I recently attended a talk by philosopher Stephen Law on fine-tuning and the Evil God hypothesis. What follows is an e-mail I sent afterwards to Dr Law, making some responses to his criticisms of the fine-tuning argument. I don’t have the time to turn this into a proper article, but I hope it will still be useful. Do feel free to skip to the section on Evil God if that is your main interest.
Dear Dr Law,
Thanks again for your talk at Oxford Brookes last night – very much enjoyed it! This might turn into quite a long e-mail, but I hope some of it is useful for your reflection, and I’ll try to make it as concise as possible. I had some possible responses for everything except the 3rd concern: I haven’t read a huge amount on metaphysics or the internal coherence of theism, so don’t have much to say on that 3rd concern that you won’t have already heard.
1st concern: Stenger et al, and multiverse
This might be an area for caution, but I think the fine-tuning advocate still has the support of the majority of the scientific community (including atheists), so I think it probably ought to be granted. I know you mentioned some of Stenger’s own calculations, but I think those are pretty problematic. Collins and Barnes, in particular, have offered a fair bit in response to Stenger’s work in this area, so (for example) Collins notes that whether stars exist seems to be the only factor Stenger considers to be necessary for life in his model. He doesn’t seem to deal much with other possible life-inhibiting factors (such as the lack of atoms with greater atomic number than 1), and doesn’t seem to take into account many of the fine-tuned constants (e.g the strong nuclear force), or even the ostensibly fine-tuned initial conditions (pertaining to entropy, and so on). Collins also has some particular queries about the simplicity of Stenger’s equation:
“the equation he uses is based on a simple star model of stellar evolution. The equation does not take into account the complexities of a stellar evolution, such as whether the energy transport from the center of the star to the surface is by convection or radiative diffusion. More importantly, it assumes that the star is made mostly of hydrogen, which would not be the case if the strong force were increased beyond a small amount; further, it does not take into account the effects on star stability of quantum degeneracy, which require much more sophisticated codes to take into account.”
The relevant physics is pretty beyond me, but I think the pertinent points are that objectors to fine tuning are in the minority, and that the fact of fine-tuning has the support of not only most, but also the most prominent, physicists. Stenger’s models have been critiqued from within the physics community, and I don’t think his concerns (in this regard, at least), ought to be regarded as too damaging to the fine-tuning case.
I’ve actually written a paper on the multiverse which I’m hoping will be published, and I expect it’d be too long to recount now! In informal terms, though, I think it ought to be noted that, so long as the fine-tuning argument is only construed as an inductive (or perhaps Bayesian/C-inductive) argument to the conclusion that some fact related to fine-tuning constitutes evidence for theism, the mere possibility of a multiverse will not do much to damage the case. Other possible explanations can be advanced for any observed datum in experimental science, but obviously that doesn’t prevent us from concluding that the datum constitutes evidence for some particular hypothesis! I think this point can be demonstrated formally, too (you can skip this section if you’re particularly uninterested in probability theory!): the relevant probabilities for deciding whether some fine-tuning related fact constitutes evidence for theism are P(EPU|T & k) and P(EPU|¬T & k), where EPU =df there exists an embodied moral agent-permitting universe, T =df theism is true and k =df other background information (but, importantly, not everything we currently happen to know). Then,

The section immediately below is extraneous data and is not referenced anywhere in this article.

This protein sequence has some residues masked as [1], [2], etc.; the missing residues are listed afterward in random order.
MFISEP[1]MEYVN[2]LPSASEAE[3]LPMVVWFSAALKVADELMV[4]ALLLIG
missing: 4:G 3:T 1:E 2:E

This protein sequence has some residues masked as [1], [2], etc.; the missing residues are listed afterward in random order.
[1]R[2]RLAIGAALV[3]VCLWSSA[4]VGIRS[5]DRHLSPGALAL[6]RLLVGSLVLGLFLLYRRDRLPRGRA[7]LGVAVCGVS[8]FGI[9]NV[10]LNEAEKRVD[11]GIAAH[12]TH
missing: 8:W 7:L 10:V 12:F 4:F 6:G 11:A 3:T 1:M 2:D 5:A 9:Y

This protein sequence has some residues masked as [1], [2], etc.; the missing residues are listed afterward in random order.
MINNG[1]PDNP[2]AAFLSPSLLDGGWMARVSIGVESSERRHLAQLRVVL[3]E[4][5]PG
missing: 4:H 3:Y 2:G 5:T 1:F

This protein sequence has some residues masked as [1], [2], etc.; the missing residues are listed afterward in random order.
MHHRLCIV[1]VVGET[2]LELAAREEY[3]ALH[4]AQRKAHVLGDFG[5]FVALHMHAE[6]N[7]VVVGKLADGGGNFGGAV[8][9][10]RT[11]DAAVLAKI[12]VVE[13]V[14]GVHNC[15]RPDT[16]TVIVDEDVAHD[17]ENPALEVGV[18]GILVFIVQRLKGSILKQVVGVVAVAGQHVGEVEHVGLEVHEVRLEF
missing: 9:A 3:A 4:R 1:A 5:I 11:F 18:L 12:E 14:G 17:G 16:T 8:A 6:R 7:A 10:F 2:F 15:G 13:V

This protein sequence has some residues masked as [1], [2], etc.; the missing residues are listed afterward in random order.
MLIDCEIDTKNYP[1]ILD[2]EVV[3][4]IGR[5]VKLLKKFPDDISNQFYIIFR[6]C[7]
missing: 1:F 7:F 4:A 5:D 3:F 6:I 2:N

P(EPU|¬T & k) = [P(EPU|M & ¬T & k)·P(M|¬T & k)] + [P(EPU|¬M & ¬T & k)·P(¬M|¬T & k)]
Where M =df there exists a multiverse. Now, supposing we grant that P(EPU|¬M & ¬T & k) is negligible (for the sake of argument – supposing that the multiverse is the only objection we have), P(EPU|¬T & k) will approximate to P(EPU|M & ¬T & k)·P(M|¬T & k). But then it is clear that the multiverse is only relevant to the argument insofar as P(M|¬T & k) and P(EPU|M & ¬T & k) are both reasonably high. But clearly most people will be reluctant to say that a multiverse probably exists, conditioned only on atheism and some other background information: after all, there seems to be no independent evidence for it with which we can raise P(M|¬T & k). So I don’t think the theist ought to think that the multiverse does damage to a C-inductive argument from fine-tuning to theism. Much more can be written about this (and I can send my paper if you like), but I’ll spare you for the time being!
2nd concern: Kinds of probability
As I intimated in the debate, I found this a bit misleading. Clearly theists (mostly) mean to use epistemic probability in their formulations, since physical probability is far more inscrutable when discussing kinds of universes, and since many fine-tuning proponents have explicitly outlined accounts of epistemic probability in advancing the argument (for a section on epistemic probability in this context, see e.g. Collins, “The Teleological Argument” in Craig & Moreland eds. The Blackwell Companion to Natural Theology. 226-239). So the most that could be said, I think, is that they ought not use epistemic probability.
Now, obviously you did not have time in your talk to go into the different accounts of epistemic probability, but you did make one objection to the use of epistemic probability which I don’t think the fine-tuning proponent (or target) ought to find convincing, viz. that the epistemic probability of my (or any other embodied moral agent’s) existence is 1. I don’t think this is true. I ( and any sophisticated fine-tuning proponent) would agree that P(EPU|my experiences) = 1, but the fine-tuning proponent is not arguing that P(EPU|my experiences) << 1, so that particular conditional is quite irrelevant to the argument. Rather, she is arguing that P(EPU|¬T & k) is low, where k is some background information which, importantly, does not include the fact of our existence. There seems to me to be nothing in the probability calculus itself which precludes us from coming up with conditional probabilities where some known data are not included in the conditional, so I think any objection (e.g. Sober, 2003) which insists that all known information is included in the conditional is palpably unjustified – especially as it would lead to some quite counter-intuitive and counter-scientific consequences! Indeed, the eminent (atheist) Colin Howson thinks such “old evidence” objections to Bayesian arguments are so bad that the section of his book responding to them begins: “We have tried to deal with the objections which we feel merit serious discussion. We shall end, however, with one that doesn’t.” He then goes on to explain how one can (and must, if one is to pursue science rationally) provide an axiomatisation of the conditional which removes certain known data from the conditional, to come up with these other epistemic probabilities. But the summarised point is that the epistemic probability that I exist is only 1 conditioned on certain facts, but these facts are (justifiably) excluded from the conditionals in Bayesian fine-tuning arguments, so I do not think this will be a successful response to the argument.